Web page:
Guide to Mirror Therapy and the Benefits of Neuroplasticity

Henry Hoffman
Wednesday, June 13th, 2018

What is Neuroplasticity?

The plasticity of a cell refers to its ability to change. Every time you make a movement (or your brain thinks you are), the brain is building connections. In the case of a stroke survivor, parts of the brain may have experienced damage and thus new connections are being formed. When a person loses the ability to move part of the body due to damage, those areas must be repopulated with healthy connecting neurons to regain full movement. The brain repurposes cells that control other parts and trains them to be used for new tasks. In the case of stroke survivors, neuroplasticity can be harnessed to their advantage in rehabilitation. Approaches like mirror therapy and visualization use neuroscientific principles to rehabilitate areas of the brain so survivors can regain control of their thinking and independent ability to complete daily tasks.

Mirror Therapy Promotes Neuroplasticity

Mirror therapy is a therapeutic approach that uses a mirror box to regenerate neural networks that control limbs and other parts of the body. Developed by Vilayanur S. Ramachandran at University of California San Diego to address phantom limb pain, a mirror box utilizes mirrors to give the impression to the user’s brain that they are moving an affected limb. In mirror therapy, a patient performs exercises with an unaffected limb but because of the reflective surfaces inside the box, it appears as though the affected limb is being exercised. A 2016 study supports the use of mirror therapy to encourage motor recovery in poststroke hemiparesis. The theory behind mirror therapy is that positive visual feedback will encourage neuroplastic change, leading to a more swift recovery for survivors. A mirror box can be purchased, or made for those with a preference for DIY.

Another rehabilitation technique that is based on similar science is visualization. An article in the Stroke journal states that mentally rehearsing or visualizing a task can have effects similar to performing the task. Another study concluded that visualization “performed in conjunction with physical practice is more effective than physical practice alone or conventional rehabilitation alone”. Visualization has its most powerful effects when the visualized scenario is rich with sensory details: smells, feelings, sights. If a survivor has an affected walk after their stroke, for example, they can vividly imagine strolling through a park while they do their rehabilitative exercises.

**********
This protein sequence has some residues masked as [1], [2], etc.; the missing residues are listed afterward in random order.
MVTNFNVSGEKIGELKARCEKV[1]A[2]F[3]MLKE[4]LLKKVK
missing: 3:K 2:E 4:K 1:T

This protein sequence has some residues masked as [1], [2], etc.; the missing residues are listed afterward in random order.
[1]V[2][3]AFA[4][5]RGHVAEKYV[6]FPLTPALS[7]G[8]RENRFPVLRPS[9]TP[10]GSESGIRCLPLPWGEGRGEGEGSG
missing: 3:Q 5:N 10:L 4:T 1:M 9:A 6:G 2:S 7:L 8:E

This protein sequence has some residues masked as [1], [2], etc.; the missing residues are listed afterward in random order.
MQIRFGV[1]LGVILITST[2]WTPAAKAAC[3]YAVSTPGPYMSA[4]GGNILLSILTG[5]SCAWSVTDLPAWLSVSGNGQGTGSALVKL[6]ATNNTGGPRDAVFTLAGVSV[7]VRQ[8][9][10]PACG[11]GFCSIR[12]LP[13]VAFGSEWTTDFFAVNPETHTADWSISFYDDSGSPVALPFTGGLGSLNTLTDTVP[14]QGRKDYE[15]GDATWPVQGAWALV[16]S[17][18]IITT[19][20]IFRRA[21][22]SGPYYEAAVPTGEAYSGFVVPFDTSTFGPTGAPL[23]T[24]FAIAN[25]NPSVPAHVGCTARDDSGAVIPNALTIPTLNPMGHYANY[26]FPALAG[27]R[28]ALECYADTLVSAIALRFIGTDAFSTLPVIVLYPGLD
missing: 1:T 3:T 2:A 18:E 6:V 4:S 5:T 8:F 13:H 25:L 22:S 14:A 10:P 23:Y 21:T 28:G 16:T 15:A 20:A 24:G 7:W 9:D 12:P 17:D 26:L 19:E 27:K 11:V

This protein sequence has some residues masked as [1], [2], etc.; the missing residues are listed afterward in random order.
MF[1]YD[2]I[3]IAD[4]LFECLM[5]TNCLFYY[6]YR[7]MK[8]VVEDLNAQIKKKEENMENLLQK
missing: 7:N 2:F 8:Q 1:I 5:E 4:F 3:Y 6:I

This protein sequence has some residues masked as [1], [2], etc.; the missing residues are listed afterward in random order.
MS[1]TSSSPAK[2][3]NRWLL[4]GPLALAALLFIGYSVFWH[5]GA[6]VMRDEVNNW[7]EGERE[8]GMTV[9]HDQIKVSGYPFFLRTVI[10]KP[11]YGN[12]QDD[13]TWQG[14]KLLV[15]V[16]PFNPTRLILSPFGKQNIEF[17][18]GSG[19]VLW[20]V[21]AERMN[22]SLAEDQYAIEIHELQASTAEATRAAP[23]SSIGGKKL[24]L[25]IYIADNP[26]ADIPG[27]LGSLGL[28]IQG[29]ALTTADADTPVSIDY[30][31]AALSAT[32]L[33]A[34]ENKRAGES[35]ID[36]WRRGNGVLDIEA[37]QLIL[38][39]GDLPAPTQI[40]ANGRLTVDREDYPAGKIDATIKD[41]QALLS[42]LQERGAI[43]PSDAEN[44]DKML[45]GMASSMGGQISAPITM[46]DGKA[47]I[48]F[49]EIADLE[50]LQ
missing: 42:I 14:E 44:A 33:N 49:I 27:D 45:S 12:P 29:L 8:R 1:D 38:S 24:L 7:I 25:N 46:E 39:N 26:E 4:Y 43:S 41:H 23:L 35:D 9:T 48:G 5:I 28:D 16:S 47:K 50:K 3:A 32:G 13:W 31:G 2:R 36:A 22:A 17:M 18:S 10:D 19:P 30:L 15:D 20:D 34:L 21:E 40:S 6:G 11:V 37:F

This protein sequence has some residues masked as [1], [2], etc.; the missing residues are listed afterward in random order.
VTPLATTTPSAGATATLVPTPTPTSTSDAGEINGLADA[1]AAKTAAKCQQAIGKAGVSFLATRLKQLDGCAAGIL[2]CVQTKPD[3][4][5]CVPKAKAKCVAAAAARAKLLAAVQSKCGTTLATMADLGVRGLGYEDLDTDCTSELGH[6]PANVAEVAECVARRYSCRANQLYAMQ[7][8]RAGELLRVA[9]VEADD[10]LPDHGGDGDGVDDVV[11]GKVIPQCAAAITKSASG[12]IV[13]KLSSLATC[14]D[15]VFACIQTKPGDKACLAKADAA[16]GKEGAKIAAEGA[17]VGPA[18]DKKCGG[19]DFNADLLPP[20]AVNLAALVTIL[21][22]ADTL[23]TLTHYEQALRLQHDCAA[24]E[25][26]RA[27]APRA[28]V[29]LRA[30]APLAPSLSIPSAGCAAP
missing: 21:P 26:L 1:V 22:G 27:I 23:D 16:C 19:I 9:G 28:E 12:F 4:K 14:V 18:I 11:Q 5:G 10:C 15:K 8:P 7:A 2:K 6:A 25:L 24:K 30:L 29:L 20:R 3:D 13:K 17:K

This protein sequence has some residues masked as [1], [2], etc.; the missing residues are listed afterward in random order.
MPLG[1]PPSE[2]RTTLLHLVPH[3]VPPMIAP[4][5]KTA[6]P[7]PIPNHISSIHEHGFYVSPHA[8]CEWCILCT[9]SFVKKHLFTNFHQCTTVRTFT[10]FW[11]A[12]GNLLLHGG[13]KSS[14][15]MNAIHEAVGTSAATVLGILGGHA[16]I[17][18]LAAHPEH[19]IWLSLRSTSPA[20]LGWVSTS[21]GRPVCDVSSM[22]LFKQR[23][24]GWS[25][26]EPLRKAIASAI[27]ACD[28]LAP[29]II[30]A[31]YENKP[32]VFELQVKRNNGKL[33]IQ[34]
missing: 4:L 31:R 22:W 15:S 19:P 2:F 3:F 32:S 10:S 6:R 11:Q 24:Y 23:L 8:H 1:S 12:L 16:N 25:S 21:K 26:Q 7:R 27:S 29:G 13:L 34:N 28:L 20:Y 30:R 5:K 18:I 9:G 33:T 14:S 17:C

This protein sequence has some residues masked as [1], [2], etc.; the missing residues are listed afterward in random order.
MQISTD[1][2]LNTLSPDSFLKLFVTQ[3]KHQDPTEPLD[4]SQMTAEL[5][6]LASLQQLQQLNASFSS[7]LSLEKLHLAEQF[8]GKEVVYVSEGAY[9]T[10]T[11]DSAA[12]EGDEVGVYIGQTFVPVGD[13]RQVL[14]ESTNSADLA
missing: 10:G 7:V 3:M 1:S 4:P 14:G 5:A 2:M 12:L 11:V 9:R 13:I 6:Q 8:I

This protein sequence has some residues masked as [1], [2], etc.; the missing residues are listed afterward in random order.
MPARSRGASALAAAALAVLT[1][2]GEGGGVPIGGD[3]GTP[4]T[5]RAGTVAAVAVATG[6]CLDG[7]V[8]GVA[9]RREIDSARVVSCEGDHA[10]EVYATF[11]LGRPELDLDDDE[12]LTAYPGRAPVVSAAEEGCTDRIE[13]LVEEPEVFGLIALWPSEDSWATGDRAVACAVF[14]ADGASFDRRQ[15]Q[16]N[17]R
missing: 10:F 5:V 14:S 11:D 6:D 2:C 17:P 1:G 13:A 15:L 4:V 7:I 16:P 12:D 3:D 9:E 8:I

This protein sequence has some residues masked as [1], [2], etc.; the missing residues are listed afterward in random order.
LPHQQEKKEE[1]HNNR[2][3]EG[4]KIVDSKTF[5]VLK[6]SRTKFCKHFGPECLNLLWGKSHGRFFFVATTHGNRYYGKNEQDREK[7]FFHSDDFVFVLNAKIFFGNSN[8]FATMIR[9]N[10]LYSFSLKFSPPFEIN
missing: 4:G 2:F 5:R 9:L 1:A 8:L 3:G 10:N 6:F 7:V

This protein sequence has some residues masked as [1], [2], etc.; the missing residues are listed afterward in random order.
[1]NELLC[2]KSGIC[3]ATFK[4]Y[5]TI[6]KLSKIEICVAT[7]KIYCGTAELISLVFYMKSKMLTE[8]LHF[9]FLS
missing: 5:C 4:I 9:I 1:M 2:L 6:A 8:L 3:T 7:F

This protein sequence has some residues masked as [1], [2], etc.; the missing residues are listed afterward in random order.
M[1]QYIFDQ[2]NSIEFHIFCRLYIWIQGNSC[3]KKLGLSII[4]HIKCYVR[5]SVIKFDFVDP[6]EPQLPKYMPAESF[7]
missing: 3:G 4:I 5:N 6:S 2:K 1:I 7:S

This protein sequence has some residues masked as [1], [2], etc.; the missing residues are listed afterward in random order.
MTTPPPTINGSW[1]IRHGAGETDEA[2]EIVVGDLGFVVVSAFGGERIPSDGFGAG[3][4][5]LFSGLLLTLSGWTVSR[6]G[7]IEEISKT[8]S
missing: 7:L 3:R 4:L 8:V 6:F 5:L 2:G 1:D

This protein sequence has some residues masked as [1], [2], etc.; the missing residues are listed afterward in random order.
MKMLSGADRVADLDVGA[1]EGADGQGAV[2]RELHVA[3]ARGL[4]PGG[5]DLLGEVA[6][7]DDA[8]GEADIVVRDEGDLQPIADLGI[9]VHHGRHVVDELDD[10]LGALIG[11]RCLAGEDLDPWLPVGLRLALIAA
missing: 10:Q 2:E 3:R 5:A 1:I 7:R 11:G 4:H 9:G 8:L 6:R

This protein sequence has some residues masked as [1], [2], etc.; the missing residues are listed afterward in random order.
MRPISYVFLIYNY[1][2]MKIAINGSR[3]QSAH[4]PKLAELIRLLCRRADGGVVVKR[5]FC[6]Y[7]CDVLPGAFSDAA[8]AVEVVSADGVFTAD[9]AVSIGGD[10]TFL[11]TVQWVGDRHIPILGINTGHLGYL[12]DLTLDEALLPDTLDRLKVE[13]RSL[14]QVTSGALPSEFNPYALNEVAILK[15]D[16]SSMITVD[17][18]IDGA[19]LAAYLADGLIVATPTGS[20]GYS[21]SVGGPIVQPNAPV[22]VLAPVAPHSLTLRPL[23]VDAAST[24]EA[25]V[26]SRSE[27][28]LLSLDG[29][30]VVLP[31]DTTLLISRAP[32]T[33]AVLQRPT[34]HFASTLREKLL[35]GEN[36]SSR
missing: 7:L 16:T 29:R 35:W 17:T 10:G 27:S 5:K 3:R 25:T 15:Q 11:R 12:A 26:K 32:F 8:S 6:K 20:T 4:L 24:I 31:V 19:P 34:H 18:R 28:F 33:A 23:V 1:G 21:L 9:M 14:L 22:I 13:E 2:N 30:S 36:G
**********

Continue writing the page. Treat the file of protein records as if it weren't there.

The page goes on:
Consistent Repetitive Practice Is Important

Stroke survivors know that the journey to full recovery can be a long one. It is important to remember that repetition is key. In grade school, when learning fundamentals like multiplication tables, children do many repetitive drills. This is a form of memorization training. Training the brain to relearn tasks follows a similar process. A way to think of the science behind repetitive practice is like growing a garden. Seeds are planted and require watering on a regular basis. As time goes on, the seeds grow into seedlings and continue to be watered so they grow and flourish. The brain is similar but, instead of water, it needs constant reminders of how to do things. For stroke survivors, the brain needs to constantly be reminded how to move a part of the body. With every reminder, connections are reinforced and the ability to successfully complete the action becomes more certain.

Consistent and repetitive practice encourages neuroplasticity, the brain’s ability to regenerate and reestablish connections. This ability is critical to the brain repairing itself after injury or trauma. The general goal of rehabilitation programs is to relearn skills and regain independence after an adverse event. The sooner a stroke survivor is able to start and keep to a rehabilitation program, the better. The longer the brain sits dormant before beginning rehabilitation or the longer a patient waits between rehabilitation sessions, the longer it will take for the brain to establish the necessary connections to drive body parts. The sooner after a stroke event a survivor begins mirror therapy or visualization, the quicker they are able to begin reaping the benefits.

The Brain Is a Muscle– Train It!

The human brain is a powerful muscle that can recover from significant trauma, if tended to properly. A thorough and personalized rehabilitation program, coupled with exercises and therapies, can help rebuild lost function. The journey to a full recovery may be long but, with the right tools and techniques, the future can be bright. Here at Saebo, we are committed to stroke support and recovery for all survivors and their families. Saebo offers a wide range of products that combine cutting-edge technology with evidence-based rehabilitation techniques like the facilitation of neuroplasticity. Our offerings and network of Saebo-trained therapists can help you or a loved one in the journey to full rehabilitation.

All content provided on this blog is for informational purposes only and is not intended to be a substitute for professional medical advice, diagnosis, or treatment. Always seek the advice of your physician or other qualified health provider with any questions you may have regarding a medical condition. If you think you may have a medical emergency, call your doctor or 911 immediately. Reliance on any information provided by the Saebo website is solely at your own risk.

Hello, Saebo community! Have you all had a chance to check out our crowdfunding campaign on StartEngine? Don’t miss...